Dog separation anxiety is a fear of being left alone and abandoned. Dogs do not understand when we leave them alone and disappear for an indeterminable amount of time.
Sometimes the dog separation is unavoidable. Whether the reason is so that we can pop down to the shops, or to go and visit a sick relative is of no consequence, because for the dog the feelings of abandonment are the same.
In the wild, wild dogs and wolves work as a pack. A whelping mother may stay behind to guard the young, but everything is understood and accepted. Dogs have learnt how to live with humans by watching us, and our body language. They know that as soon as we reach for our coat, pick up our bag, or change from our slippers to our shoes that we are leaving. Since we do the same things when we are going somewhere alone as when we are taking them out for a walk, they will get excited and probably come over wagging their tail expectantly.
Dog separation anxiety occurs as soon as they realize that they are not accompanying us on our journey and a dog that is suffering from extreme stress may start pacing, yelping, squeaking, barking and shaking.
Extreme dog stress will cause them to seek comfort in something else. This normally means that they become destructive and start chewing, messing or going through bins.
Combatting Dog Separation Anxiety
The Cavalier King Charles Spaniel (CKCS) suffers with dog separation anxiety due to its being bred as a companion and lap dog. It is bred not to need lots of exercise and to be happy just sitting with a human, keeping it company.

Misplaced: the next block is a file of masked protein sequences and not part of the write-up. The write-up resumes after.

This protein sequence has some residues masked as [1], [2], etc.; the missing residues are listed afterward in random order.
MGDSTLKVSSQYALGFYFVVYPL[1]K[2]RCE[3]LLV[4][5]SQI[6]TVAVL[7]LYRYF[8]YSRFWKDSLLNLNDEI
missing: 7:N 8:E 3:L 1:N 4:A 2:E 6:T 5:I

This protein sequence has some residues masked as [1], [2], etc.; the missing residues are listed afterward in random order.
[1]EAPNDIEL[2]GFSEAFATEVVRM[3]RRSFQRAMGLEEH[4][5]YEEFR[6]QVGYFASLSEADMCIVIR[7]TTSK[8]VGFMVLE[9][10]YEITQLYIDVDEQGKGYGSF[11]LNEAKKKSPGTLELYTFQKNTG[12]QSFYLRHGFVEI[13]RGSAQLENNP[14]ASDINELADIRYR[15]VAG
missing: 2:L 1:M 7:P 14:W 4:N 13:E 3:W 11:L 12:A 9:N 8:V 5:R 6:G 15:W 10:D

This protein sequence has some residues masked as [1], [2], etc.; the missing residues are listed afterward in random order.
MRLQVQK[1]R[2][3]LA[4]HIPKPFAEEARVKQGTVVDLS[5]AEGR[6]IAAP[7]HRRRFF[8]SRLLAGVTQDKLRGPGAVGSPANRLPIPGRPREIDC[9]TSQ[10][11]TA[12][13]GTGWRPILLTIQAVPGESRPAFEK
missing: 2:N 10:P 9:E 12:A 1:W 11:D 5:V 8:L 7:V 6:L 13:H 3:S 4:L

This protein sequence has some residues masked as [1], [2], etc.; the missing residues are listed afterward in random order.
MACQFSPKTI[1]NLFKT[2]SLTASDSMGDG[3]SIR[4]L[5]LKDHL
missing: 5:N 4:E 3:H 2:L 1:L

Avoidance of dog separation anxiety starts when your pet is a puppy. A new puppy is gorgeous and, especially to children, fascinating. The first thing to avoid doing is bringing the puppy everywhere with you. During potty training this is very hard, as it will need to be watched almost continuously. However, there will be breaks in the routine where the puppy will not need to go, and you should take this time to allow the puppy to be in a different room to you. This can only be for a tiny amount of time at first but gradually as the puppy gets older the time can increase. As the dog gets used to being alone, there is a much better chance of it not developing anxiety problems.
A huge mistake made by many owners is saying hello and goodbye to their dog. This only compounds the dog’s fear that you will not be coming back. Practicing leaving and entering a room without comment to the dog can help with this.
Shut your dog in one room, or make it sit and stay and back out of the room out of sight, and then re-enter. Every time the dog bounds up to greet you turn away and ignore it until you can enter the room and the dog keeps calm. Release the dog from its stay position but continue to ignore him for several more seconds. Then calmly bend down and make a small, gentle fuss of it.
Doing this at the front door, both with family members and friends can help with jumping up as well.
The principle of this exercise is to make the dog realize that it cannot see the visitor unless it is completely calm and keeps its excitement under control. Telling visitors that they are not to make a fuss of the dog straight away is not cruel, it actually shows the dog that people coming and going is absolutely nothing to get worried or stressed about.
Other dog calming tips include:
• Leaving on lights, TV or radio
• Giving chew toys
• Giving a Kong full of its dinner or treats
• Leaving it in a crate or playpen, but only as long as the dog is comfortable with a crate. Forcing it into a crate will only worsen dog separation anxiety
Anxiety in dogs is not fun for pet or owner, and it can take a long time for a severely anxious dog to get its confidence back, but with perseverance and patience it can be done.
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